New Zealand--Paintings, Woodcuts, Field Sketches
For a slide show of this work, click on the first image and then use the arrows.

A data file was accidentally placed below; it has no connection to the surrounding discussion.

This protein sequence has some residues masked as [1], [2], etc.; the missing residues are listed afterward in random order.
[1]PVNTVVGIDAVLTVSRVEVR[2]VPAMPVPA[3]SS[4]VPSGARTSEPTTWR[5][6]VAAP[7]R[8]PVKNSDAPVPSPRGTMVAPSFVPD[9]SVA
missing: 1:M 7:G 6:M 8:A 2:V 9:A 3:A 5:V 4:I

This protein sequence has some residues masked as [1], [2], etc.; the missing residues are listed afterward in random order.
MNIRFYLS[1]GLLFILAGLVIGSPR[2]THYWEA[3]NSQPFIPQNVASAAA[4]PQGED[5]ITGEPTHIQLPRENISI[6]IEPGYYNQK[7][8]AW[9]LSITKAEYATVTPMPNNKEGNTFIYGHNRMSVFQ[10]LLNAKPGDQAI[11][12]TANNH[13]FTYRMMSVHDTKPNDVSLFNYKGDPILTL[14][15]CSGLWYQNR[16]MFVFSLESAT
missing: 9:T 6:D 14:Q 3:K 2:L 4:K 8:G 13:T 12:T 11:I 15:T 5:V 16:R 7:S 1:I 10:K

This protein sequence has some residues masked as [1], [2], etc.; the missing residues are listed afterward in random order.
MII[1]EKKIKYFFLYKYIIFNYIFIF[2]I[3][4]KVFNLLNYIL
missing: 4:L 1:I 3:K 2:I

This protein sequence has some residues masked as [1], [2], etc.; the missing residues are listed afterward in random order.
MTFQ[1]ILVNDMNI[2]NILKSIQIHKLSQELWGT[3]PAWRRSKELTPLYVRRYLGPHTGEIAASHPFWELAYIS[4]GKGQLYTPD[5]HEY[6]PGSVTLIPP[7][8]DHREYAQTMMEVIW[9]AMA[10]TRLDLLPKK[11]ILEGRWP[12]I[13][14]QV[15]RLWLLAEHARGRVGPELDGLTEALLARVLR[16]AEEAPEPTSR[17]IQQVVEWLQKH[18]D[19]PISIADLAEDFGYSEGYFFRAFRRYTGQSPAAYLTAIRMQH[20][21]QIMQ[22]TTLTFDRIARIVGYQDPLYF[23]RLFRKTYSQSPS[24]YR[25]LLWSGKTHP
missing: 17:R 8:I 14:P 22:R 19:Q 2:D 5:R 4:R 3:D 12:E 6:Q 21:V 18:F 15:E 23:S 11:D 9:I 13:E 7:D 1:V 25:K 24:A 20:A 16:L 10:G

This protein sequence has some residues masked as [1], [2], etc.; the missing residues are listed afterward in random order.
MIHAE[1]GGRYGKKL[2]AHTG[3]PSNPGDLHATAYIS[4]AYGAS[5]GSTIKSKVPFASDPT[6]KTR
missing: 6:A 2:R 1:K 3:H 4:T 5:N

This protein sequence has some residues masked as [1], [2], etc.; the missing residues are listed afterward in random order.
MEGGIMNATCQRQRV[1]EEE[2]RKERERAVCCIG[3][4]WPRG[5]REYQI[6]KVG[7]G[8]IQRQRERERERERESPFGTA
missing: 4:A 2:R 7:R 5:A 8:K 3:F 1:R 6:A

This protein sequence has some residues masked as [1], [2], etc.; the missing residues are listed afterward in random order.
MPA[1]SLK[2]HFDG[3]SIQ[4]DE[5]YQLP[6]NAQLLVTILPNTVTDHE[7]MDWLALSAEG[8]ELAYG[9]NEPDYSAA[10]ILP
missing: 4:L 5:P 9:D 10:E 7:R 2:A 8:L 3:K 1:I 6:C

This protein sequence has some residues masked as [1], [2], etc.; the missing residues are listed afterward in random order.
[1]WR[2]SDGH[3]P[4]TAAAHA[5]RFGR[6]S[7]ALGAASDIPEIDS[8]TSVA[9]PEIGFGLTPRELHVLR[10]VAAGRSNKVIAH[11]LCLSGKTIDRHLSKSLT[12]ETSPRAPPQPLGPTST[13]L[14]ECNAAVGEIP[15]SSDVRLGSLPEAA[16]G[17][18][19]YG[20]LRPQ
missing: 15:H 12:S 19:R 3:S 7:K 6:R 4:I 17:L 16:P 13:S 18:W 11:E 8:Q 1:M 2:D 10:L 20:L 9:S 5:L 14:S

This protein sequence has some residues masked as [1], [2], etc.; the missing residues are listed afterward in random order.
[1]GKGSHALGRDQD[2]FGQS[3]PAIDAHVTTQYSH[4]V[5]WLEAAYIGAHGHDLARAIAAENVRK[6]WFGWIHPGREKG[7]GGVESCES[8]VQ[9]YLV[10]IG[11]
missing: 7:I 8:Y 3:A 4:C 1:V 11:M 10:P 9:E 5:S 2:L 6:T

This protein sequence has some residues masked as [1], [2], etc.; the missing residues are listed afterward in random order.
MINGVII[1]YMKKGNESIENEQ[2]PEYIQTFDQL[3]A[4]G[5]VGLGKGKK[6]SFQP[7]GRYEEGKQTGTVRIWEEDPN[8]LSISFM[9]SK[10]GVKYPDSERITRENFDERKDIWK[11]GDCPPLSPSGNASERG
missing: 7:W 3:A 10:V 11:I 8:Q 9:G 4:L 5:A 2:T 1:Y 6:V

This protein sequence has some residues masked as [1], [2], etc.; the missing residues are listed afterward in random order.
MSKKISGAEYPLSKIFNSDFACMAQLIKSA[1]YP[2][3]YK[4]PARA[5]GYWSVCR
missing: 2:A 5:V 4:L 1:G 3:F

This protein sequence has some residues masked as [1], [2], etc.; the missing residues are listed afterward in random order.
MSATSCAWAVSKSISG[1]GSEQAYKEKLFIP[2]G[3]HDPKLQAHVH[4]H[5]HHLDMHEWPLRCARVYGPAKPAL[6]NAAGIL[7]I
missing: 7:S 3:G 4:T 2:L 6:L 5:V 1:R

I lived in New Zealand for three years and returned for extended visits several times after that. During those years I lived on Great Barrier Island and in the city of Auckland. Great Barrier Island lies about fifty miles off the coast of the North Island, protecting the broad Hauraki Gulf from the Pacific Ocean. It is an extremely rugged island, with steep and rocky bush-covered mountains that run down the middle of its twenty-five mile length. On the gulf side, the island has a jagged coastline of tiny bush-dark coves and islands, while on the Pacific side the coastline is scalloped by a series of broad, graceful white-sand beaches bound on either side by steep headlands. At the time I lived on the island, the only way to get there was by a twin-engined sea-plane or private boats. The people who lived on the Barrier were largely self-sustaining on small farms cleared out of the bush. There was no electricity, very few roads (unpaved), and party-line telephones that you used by holding an ear-piece to your ear and speaking into a little horn attached to a box on the wall. I milked the cow and goats, looked after the chickens, drove or rode the work horse, and washed clothing in a tub using a mangle. Cooking was done on an elaborate wood stove. Many of the sketches in this section were done on Great Barrier Island. Others were done when we moved to Auckland, New Zealand's largest city.